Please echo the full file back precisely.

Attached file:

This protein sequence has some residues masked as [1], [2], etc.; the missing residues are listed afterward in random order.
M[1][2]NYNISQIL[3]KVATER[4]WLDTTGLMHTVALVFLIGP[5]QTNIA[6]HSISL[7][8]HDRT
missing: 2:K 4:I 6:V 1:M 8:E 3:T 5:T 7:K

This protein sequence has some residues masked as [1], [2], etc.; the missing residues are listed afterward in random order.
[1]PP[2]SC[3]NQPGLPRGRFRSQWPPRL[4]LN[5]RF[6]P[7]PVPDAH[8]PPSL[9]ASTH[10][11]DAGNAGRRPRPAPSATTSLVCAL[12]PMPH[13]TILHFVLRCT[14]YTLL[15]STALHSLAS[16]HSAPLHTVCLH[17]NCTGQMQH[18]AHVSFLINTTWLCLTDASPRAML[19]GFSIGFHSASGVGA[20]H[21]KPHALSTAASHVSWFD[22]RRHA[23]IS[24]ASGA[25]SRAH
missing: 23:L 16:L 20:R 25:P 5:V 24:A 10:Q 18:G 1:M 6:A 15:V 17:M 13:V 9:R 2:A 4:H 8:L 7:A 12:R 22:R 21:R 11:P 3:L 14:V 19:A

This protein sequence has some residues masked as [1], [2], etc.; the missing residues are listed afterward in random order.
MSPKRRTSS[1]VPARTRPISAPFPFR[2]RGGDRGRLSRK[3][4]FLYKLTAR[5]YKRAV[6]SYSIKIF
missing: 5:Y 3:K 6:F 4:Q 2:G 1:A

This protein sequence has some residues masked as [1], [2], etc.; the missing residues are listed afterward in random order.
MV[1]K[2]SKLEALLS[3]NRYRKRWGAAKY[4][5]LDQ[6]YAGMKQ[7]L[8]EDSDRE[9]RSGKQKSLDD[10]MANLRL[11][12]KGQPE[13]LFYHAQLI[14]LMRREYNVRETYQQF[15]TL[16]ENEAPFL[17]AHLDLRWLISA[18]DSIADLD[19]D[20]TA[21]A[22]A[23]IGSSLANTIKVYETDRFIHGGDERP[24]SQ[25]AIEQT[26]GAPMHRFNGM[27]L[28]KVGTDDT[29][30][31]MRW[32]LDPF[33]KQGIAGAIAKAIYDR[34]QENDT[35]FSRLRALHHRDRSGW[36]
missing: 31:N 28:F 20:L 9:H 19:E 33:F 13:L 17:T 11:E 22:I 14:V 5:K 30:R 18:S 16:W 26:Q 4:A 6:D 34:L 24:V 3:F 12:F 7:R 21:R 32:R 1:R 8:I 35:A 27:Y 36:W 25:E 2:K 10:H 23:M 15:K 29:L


This protein sequence has some residues masked as [1], [2], etc.; the missing residues are listed afterward in random order.
M[1][2]NYNISQIL[3]KVATER[4]WLDTTGLMHTVALVFLIGP[5]QTNIA[6]HSISL[7][8]HDRT
missing: 2:K 4:I 6:V 1:M 8:E 3:T 5:T 7:K

This protein sequence has some residues masked as [1], [2], etc.; the missing residues are listed afterward in random order.
[1]PP[2]SC[3]NQPGLPRGRFRSQWPPRL[4]LN[5]RF[6]P[7]PVPDAH[8]PPSL[9]ASTH[10][11]DAGNAGRRPRPAPSATTSLVCAL[12]PMPH[13]TILHFVLRCT[14]YTLL[15]STALHSLAS[16]HSAPLHTVCLH[17]NCTGQMQH[18]AHVSFLINTTWLCLTDASPRAML[19]GFSIGFHSASGVGA[20]H[21]KPHALSTAASHVSWFD[22]RRHA[23]IS[24]ASGA[25]SRAH
missing: 23:L 16:L 20:R 25:P 5:V 24:A 10:Q 18:G 1:M 6:A 15:V 17:M 13:V 9:R 2:A 4:H 8:L 7:A 12:R 22:R 21:R 11:P 3:L 14:V 19:A

This protein sequence has some residues masked as [1], [2], etc.; the missing residues are listed afterward in random order.
MSPKRRTSS[1]VPARTRPISAPFPFR[2]RGGDRGRLSRK[3][4]FLYKLTAR[5]YKRAV[6]SYSIKIF
missing: 5:Y 3:K 6:F 4:Q 2:G 1:A

This protein sequence has some residues masked as [1], [2], etc.; the missing residues are listed afterward in random order.
MV[1]K[2]SKLEALLS[3]NRYRKRWGAAKY[4][5]LDQ[6]YAGMKQ[7]L[8]EDSDRE[9]RSGKQKSLDD[10]MANLRL[11][12]KGQPE[13]LFYHAQLI[14]LMRREYNVRETYQQF[15]TL[16]ENEAPFL[17]AHLDLRWLISA[18]DSIADLD[19]D[20]TA[21]A[22]A[23]IGSSLANTIKVYETDRFIHGGDERP[24]SQ[25]AIEQT[26]GAPMHRFNGM[27]L[28]KVGTDDT[29][30][31]MRW[32]LDPF[33]KQGIAGAIAKAIYDR[34]QENDT[35]FSRLRALHHRDRSGW[36]
missing: 31:N 28:F 20:L 9:H 19:E 33:F 13:L 17:T 11:E 22:I 14:V 5:K 30:R 18:S 16:W 26:Q 4:A 6:D 34:L 24:V 3:F 12:F 7:R 21:R 32:R 1:R 8:I 35:A 27:Y 36:W 25:E 2:K 10:H 23:M 15:K 29:L